|3 Names to Know in the IRS Scandal|
|By ABBY D. PHILLIP||May 17, 2013, 4:09 PM|
Last week might have seemed like the longest one ever for the Internal Revenue Service, but this one isn't looking much better, with another congressional hearing scheduled to probe the agency's targeting of tea party groups.
Two senior IRS officials have already resigned: Steven Miller, the agency's acting commissioner, and Joseph Grant, the commissioner for tax-exempt and government agencies.
At a House Ways and Means Committee Friday morning, lawmakers indicated that they believe more departures are necessary.
And this week, the House Oversight and Government Reform Committee will call additional witnesses from the IRS to find out more about what happened.
Here are three names you're likely to hear more about this week:
Lerner is the director of tax-exempt organizations and is the official who chose to reveal the scandal by answering a question she planted at the American Bar Association May 10. Lerner is the official directly in charge of the unit responsible for implementing policies that targeted conservative groups based on their names.
Even though an inspector general investigation found that when Lerner first became aware of the practice in June 2011, she ordered the criteria changed to focus on general political activity or lobbying, many in Congress say she should not get a free pass.
At the House hearing Friday morning, ranking member Rep. Carl Levin, D-Mich., said Lerner failed earlier this month to tell Congress what she knew about the targeting, and it should cost her a job.
"A little more than a week ago, Lois Lerner was in front of our Oversight Subcommittee ... yet she failed to disclose what she knew to this committee, choosing instead to do so at an ABA conference two days later," Levin said. "This is wholly unacceptable. And one of the reasons that we believe -- and as I stated several days ago -- Ms. Lerner should be relieved of her duties."
Lerner will testify before the House Oversight Committee Wednesday.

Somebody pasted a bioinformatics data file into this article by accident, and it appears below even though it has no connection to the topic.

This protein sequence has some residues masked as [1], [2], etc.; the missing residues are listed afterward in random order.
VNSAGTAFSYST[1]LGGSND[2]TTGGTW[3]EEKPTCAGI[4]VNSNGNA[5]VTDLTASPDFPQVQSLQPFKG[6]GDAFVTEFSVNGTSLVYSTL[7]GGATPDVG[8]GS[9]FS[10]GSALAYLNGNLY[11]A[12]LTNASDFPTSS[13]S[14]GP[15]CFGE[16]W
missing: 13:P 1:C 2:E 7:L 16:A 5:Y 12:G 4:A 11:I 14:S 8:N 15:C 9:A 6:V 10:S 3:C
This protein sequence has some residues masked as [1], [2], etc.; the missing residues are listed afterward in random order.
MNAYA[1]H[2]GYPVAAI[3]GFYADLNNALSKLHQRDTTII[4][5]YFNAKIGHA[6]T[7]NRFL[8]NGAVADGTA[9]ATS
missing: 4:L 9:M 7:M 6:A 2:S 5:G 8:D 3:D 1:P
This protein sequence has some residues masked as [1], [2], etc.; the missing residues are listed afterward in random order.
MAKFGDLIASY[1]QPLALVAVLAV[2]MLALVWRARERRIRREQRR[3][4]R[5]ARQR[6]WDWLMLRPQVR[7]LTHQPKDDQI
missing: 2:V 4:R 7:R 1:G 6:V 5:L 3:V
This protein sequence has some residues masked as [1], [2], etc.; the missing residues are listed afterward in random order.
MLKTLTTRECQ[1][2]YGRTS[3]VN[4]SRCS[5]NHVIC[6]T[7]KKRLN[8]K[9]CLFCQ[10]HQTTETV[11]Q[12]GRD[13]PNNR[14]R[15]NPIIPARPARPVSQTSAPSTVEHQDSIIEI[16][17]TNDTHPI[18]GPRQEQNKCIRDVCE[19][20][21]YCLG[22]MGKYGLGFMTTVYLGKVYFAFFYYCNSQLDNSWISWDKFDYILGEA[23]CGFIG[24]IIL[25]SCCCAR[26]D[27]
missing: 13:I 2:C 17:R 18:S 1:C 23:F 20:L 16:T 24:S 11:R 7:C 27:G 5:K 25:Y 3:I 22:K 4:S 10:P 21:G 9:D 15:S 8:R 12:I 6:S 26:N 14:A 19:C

Acting IRS Commissioner Steven Miller took most of the heat in the House Oversight Committee hearing Friday, but his predecessor, Doug Shulman, would have been the agency's top official during the time when the IRS singled out conservative groups.
Already there are signs that Democrats and Republicans will fight about exactly how much blame falls on Shulman's lap for the leadership failures at the agency, which the IRS inspector general's report exposed.
Shulman, who was appointed by President George W. Bush, is no longer with the IRS since he left the agency Nov. 9, 2012.
He is expected to testify before the House Oversight Committee Wednesday.
Even while Democrats have insisted that there is bipartisan outrage about the IRS's actions, they are quick to point out that Shulman was a Republican nominee to the agency.
Three different Democratic members of the House Ways and Means Committee evoked Bush's name during the hearing, and that trend is likely to continue during next week's proceedings as well.
Sarah Hall Ingram
Now the director of the IRS' Affordable Care Act office, Ingram held the title of commissioner of tax-exempt and government entities for much of the past three years.
The IRS insists that Ingram has not actually been responsible for the day-to-day operations of the tax-exempt office since late 2010, when she moved over to the Affordable Care Act Office. But she held the title of commissioner until 2012, according to testimony she made to Congress.
Republicans, who have sought to link this IRS scandal with the Affordable Care Act for days, will continue to ask whether the agency can be entrusted with fairly implementing the law in light of this scandal.
"It is also worth noting that the IRS is one of the lead federal agencies in charge of implementing Obamacare," Sen. Deb Fischer, R-Neb., said Tuesday. "It does not appear that the IRS is in any position to implement this highly controversial law, particularly as public trust in this agency continues to plummet."
Ingram was mentioned several times during Friday's House proceedings, and Miller defended her performance as a "superb civil servant."